AT&T Says It's Eyeing 'Wireless Discounts For Ads.' But It's Not Going To Be What You Think.
from the when-a-discount-isn't dept
AT&T is telling Reuters that it’s considering offering wireless customers a “$5 to $10 reduction in their bill” in exchange for some targeted ads:
“I believe there?s a segment of our customer base where given a choice, they would take some load of advertising for a $5 or $10 reduction in their mobile bill,? Stankey said. Various companies including Amazon.com Inc, Virgin Mobile USA and Sprint?s Boost Mobile have tested advertising supported phone services since the early 2000s but they have not caught on. AT&T is hoping that better advertising targeting could revive the idea.”
Doling out discounts in exchange for ads doesn’t sound like a bad idea on its face. The problem is that’s not quite what AT&T is planning. AT&T’s goal here is to create a paradigm where people willing to be tracked and hammered with behavioral ads will pay less than those who want to have their privacy respected. In recent years, AT&T has made it very clear the company wants a paradigm whereby opting out of snoopvertising and tracking will cost you more, effectively making privacy a luxury line item (not great for a country already in a broadband affordability crisis).
AT&T already tried some variation of this idea once, and it wasn’t just “discounts for ads.” The company spent several years charging its broadband subscribers up to $500 more (!) per year to opt out of its snoopvertising systems. The kicker: it only opted you out of receiving behavioral ads, not out of being tracked. This was then passed off to consumers and the press as some kind of discount, when again it was simply making privacy (more accurately the illusion of privacy) only possible with an additional charge.
The other problem, of course, is that this is AT&T. A government-pampered telecom monopoly with a very long history of talking a lot about innovation, then inevitably falling flat on its face once it actually attempts it. It’s also a company with a very long history of cozying up to the NSA, repeatedly violating consumer privacy, and undermining absolutely any effort whatsoever to craft even modestly serious privacy guidelines. It’s been particularly opposed to any privacy guidelines that would prohibit companies charging a surcharge for privacy protection.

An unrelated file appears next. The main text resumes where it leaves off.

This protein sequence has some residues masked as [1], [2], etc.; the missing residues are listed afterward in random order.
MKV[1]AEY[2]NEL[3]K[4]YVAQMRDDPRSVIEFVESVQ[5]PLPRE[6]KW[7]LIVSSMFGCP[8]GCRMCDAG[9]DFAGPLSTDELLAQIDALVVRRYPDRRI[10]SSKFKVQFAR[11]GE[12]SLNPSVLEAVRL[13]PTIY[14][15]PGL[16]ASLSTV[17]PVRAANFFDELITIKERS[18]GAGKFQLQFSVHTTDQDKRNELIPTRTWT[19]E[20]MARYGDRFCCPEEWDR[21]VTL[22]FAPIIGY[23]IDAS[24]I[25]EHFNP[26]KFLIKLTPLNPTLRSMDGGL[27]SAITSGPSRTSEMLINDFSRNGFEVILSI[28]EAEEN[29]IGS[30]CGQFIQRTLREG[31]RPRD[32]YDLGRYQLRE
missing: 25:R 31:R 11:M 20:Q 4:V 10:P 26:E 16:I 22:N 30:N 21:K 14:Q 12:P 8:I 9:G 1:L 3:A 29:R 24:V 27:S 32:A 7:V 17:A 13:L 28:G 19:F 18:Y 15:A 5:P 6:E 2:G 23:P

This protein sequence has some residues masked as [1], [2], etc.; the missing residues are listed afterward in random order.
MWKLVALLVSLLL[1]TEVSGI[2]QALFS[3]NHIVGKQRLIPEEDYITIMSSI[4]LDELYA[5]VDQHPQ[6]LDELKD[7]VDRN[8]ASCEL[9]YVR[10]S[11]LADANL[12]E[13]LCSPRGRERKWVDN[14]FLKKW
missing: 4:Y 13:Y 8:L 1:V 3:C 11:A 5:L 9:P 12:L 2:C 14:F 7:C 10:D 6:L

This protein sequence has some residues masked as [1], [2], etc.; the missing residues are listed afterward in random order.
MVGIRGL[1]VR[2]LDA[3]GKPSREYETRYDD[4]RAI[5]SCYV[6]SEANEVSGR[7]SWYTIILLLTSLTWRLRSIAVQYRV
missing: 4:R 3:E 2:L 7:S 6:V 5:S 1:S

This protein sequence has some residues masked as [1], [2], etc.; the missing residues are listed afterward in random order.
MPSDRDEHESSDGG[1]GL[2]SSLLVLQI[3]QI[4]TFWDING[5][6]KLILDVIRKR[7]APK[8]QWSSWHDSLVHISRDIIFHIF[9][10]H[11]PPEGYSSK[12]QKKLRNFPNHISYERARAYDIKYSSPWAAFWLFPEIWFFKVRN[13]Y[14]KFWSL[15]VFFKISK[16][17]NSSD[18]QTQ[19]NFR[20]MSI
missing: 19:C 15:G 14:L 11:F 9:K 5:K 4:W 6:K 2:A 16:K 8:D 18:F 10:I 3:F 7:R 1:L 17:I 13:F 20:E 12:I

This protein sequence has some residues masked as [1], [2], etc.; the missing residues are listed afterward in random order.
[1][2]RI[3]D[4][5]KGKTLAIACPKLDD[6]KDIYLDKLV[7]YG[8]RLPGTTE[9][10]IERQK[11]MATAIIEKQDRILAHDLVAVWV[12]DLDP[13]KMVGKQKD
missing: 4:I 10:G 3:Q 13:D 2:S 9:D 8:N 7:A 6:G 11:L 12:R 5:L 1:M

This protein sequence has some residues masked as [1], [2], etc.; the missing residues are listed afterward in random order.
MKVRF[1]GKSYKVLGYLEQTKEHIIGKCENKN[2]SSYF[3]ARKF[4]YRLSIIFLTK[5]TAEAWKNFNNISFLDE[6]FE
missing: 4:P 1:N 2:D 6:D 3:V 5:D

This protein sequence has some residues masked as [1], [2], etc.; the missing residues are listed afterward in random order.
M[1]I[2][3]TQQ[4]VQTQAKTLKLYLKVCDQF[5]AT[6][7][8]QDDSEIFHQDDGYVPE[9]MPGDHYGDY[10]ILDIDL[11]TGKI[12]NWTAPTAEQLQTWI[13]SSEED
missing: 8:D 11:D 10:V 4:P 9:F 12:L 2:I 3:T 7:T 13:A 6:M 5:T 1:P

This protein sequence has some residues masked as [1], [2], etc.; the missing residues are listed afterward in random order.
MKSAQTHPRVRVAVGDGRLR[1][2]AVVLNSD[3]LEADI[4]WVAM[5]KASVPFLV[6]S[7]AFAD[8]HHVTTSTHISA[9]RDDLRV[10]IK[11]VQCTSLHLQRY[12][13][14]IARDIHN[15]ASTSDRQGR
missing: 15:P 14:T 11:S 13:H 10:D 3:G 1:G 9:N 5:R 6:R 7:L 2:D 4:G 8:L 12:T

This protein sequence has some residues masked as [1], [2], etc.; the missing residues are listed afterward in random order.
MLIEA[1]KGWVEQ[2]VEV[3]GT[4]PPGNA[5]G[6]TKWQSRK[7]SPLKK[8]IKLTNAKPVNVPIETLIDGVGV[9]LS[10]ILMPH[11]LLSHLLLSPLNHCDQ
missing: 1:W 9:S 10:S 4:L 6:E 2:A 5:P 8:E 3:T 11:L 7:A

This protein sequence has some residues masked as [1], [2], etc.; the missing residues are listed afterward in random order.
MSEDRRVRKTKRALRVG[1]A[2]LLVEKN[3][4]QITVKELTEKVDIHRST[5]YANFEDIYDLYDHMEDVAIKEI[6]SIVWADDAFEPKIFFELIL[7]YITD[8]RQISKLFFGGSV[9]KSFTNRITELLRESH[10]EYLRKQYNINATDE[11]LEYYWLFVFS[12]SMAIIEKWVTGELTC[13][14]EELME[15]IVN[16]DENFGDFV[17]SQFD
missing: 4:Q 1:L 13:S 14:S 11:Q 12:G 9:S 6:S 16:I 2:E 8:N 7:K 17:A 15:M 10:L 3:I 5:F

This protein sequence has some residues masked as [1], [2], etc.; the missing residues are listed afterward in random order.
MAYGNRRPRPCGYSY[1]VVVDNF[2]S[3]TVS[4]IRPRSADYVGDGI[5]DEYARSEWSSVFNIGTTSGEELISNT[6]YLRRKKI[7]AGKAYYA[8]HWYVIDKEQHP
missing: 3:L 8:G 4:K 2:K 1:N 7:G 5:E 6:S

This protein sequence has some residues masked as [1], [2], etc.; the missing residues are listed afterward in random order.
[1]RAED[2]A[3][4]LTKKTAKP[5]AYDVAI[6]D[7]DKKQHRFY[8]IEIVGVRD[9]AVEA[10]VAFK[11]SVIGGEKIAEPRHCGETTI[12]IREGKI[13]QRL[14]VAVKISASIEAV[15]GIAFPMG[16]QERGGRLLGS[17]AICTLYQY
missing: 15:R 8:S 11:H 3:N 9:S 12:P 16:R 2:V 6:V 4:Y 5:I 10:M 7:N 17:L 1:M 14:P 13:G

This is all fairly important context Reuters’ scoop oddly fails to mention.
AT&T’s new pivot to ad-sponsored plans, which is still a year or two out, involves hoovering up an awful lot of location, viewing, and other data from the company’s wireless, broadband, phone, and TV customers. AT&T’s been a little slow to capitalize on all this data due to a heavy debt load, executive dysfunction, and an investor revolt, but the scope of what they’re building from a consumer tracking perspective should be fully understood:
“AT&T engineers are creating ?unified customer identifiers,? Stankey said. Such technology would allow marketers to identify users across multiple devices and serve them relevant advertising. The ability to fine tune ad targeting would allow AT&T to sell ads at higher rates, he said. AT&T has invested in developing targeted advertising on its own media properties using data from its phone, TV and internet customers, but the company has been ?slower in coming up the curve? on expanding its marketplace that allows advertisers to use AT&T data to target other media companies? audiences, Stankey said.”
AT&T policy folks and lobbyists have (with the GOP’s help) managed to convince a big chunk of DC and tech policy Twitter that when we talk about privacy, monopolization, and the health of the internet that “big tech” is the root of all evil. As a result we’re launching a slew of “antitrust inquiries” into “big tech,” while effectively gutting all meaningful oversight of telecom giants that have the same ad and consumer tracking ambitions but access to as much if not more data than the biggest Silicon Valley giants. I’m sure that kind of accountability vacuum and wholly asymmetrical tech policy won’t be a problem down the road though, right?